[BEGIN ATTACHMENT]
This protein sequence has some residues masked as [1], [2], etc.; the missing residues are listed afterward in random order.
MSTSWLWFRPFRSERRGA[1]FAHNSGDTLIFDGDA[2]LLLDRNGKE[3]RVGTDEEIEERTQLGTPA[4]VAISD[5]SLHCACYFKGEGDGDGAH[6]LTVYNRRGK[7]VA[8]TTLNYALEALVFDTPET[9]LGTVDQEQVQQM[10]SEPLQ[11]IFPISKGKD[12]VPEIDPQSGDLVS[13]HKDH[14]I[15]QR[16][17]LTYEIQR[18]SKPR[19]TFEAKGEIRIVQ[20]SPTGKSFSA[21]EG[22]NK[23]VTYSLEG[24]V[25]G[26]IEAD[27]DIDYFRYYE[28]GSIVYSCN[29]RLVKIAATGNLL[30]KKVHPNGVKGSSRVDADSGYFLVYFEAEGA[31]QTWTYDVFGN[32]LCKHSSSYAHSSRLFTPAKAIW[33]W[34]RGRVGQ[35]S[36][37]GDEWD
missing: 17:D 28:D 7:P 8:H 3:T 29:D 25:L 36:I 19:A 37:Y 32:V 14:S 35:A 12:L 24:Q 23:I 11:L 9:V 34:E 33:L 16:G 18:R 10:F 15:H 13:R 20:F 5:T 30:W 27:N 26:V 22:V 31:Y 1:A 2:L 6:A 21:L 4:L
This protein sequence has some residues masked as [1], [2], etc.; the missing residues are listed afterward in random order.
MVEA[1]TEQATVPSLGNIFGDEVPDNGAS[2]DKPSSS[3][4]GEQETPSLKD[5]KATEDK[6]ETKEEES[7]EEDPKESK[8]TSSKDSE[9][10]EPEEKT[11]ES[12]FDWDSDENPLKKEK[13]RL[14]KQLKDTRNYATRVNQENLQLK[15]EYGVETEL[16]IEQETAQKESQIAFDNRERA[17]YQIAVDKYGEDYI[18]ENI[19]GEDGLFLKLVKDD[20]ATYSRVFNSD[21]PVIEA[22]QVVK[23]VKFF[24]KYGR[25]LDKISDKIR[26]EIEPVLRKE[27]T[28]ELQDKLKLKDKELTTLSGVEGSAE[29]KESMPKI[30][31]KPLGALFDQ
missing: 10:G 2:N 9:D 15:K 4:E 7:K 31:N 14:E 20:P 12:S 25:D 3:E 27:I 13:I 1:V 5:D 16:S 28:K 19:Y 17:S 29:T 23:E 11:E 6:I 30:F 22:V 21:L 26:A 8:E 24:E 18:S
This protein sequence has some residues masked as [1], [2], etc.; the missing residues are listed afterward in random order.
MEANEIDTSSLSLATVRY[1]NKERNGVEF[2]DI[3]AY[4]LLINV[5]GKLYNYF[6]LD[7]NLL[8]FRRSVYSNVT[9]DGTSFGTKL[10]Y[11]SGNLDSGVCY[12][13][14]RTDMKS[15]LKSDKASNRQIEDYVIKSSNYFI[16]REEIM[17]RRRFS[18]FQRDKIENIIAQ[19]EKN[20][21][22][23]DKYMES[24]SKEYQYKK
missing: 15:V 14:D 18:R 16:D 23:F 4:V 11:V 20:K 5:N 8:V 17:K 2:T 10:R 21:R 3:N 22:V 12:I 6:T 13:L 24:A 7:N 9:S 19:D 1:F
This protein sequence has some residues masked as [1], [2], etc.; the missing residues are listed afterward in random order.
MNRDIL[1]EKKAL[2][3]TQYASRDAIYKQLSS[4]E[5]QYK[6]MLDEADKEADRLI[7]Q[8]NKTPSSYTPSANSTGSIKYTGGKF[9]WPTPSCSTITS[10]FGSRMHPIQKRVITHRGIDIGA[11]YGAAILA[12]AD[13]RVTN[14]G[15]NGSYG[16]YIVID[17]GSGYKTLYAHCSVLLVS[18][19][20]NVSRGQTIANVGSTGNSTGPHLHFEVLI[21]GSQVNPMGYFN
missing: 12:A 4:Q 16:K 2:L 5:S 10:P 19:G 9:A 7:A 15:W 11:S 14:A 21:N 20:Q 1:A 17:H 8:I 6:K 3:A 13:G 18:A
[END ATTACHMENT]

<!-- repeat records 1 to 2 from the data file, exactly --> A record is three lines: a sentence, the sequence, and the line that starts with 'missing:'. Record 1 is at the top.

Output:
This protein sequence has some residues masked as [1], [2], etc.; the missing residues are listed afterward in random order.
MSTSWLWFRPFRSERRGA[1]FAHNSGDTLIFDGDA[2]LLLDRNGKE[3]RVGTDEEIEERTQLGTPA[4]VAISD[5]SLHCACYFKGEGDGDGAH[6]LTVYNRRGK[7]VA[8]TTLNYALEALVFDTPET[9]LGTVDQEQVQQM[10]SEPLQ[11]IFPISKGKD[12]VPEIDPQSGDLVS[13]HKDH[14]I[15]QR[16][17]LTYEIQR[18]SKPR[19]TFEAKGEIRIVQ[20]SPTGKSFSA[21]EG[22]NK[23]VTYSLEG[24]V[25]G[26]IEAD[27]DIDYFRYYE[28]GSIVYSCN[29]RLVKIAATGNLL[30]KKVHPNGVKGSSRVDADSGYFLVYFEAEGA[31]QTWTYDVFGN[32]LCKHSSSYAHSSRLFTPAKAIW[33]W[34]RGRVGQ[35]S[36][37]GDEWD
missing: 17:D 28:D 7:P 8:H 3:T 29:D 25:L 36:I 19:A 37:Y 32:V 14:S 35:A 12:L 24:Q 23:I 11:L 9:V 34:E 33:L 16:G 18:R 10:F 15:H 13:R 20:F 5:T 30:W 27:N 26:V 22:V 31:Y 1:A 2:L 6:A 21:L 4:L
This protein sequence has some residues masked as [1], [2], etc.; the missing residues are listed afterward in random order.
MVEA[1]TEQATVPSLGNIFGDEVPDNGAS[2]DKPSSS[3][4]GEQETPSLKD[5]KATEDK[6]ETKEEES[7]EEDPKESK[8]TSSKDSE[9][10]EPEEKT[11]ES[12]FDWDSDENPLKKEK[13]RL[14]KQLKDTRNYATRVNQENLQLK[15]EYGVETEL[16]IEQETAQKESQIAFDNRERA[17]YQIAVDKYGEDYI[18]ENI[19]GEDGLFLKLVKDD[20]ATYSRVFNSD[21]PVIEA[22]QVVK[23]VKFF[24]KYGR[25]LDKISDKIR[26]EIEPVLRKE[27]T[28]ELQDKLKLKDKELTTLSGVEGSAE[29]KESMPKI[30][31]KPLGALFDQ
missing: 10:G 2:N 9:D 15:K 4:E 7:K 31:N 14:E 20:P 12:S 25:D 3:E 27:I 13:I 1:V 5:D 16:S 28:K 19:Y 17:S 29:T 23:E 11:E 6:I 30:F 22:V 21:L 26:A 8:E 24:E 18:S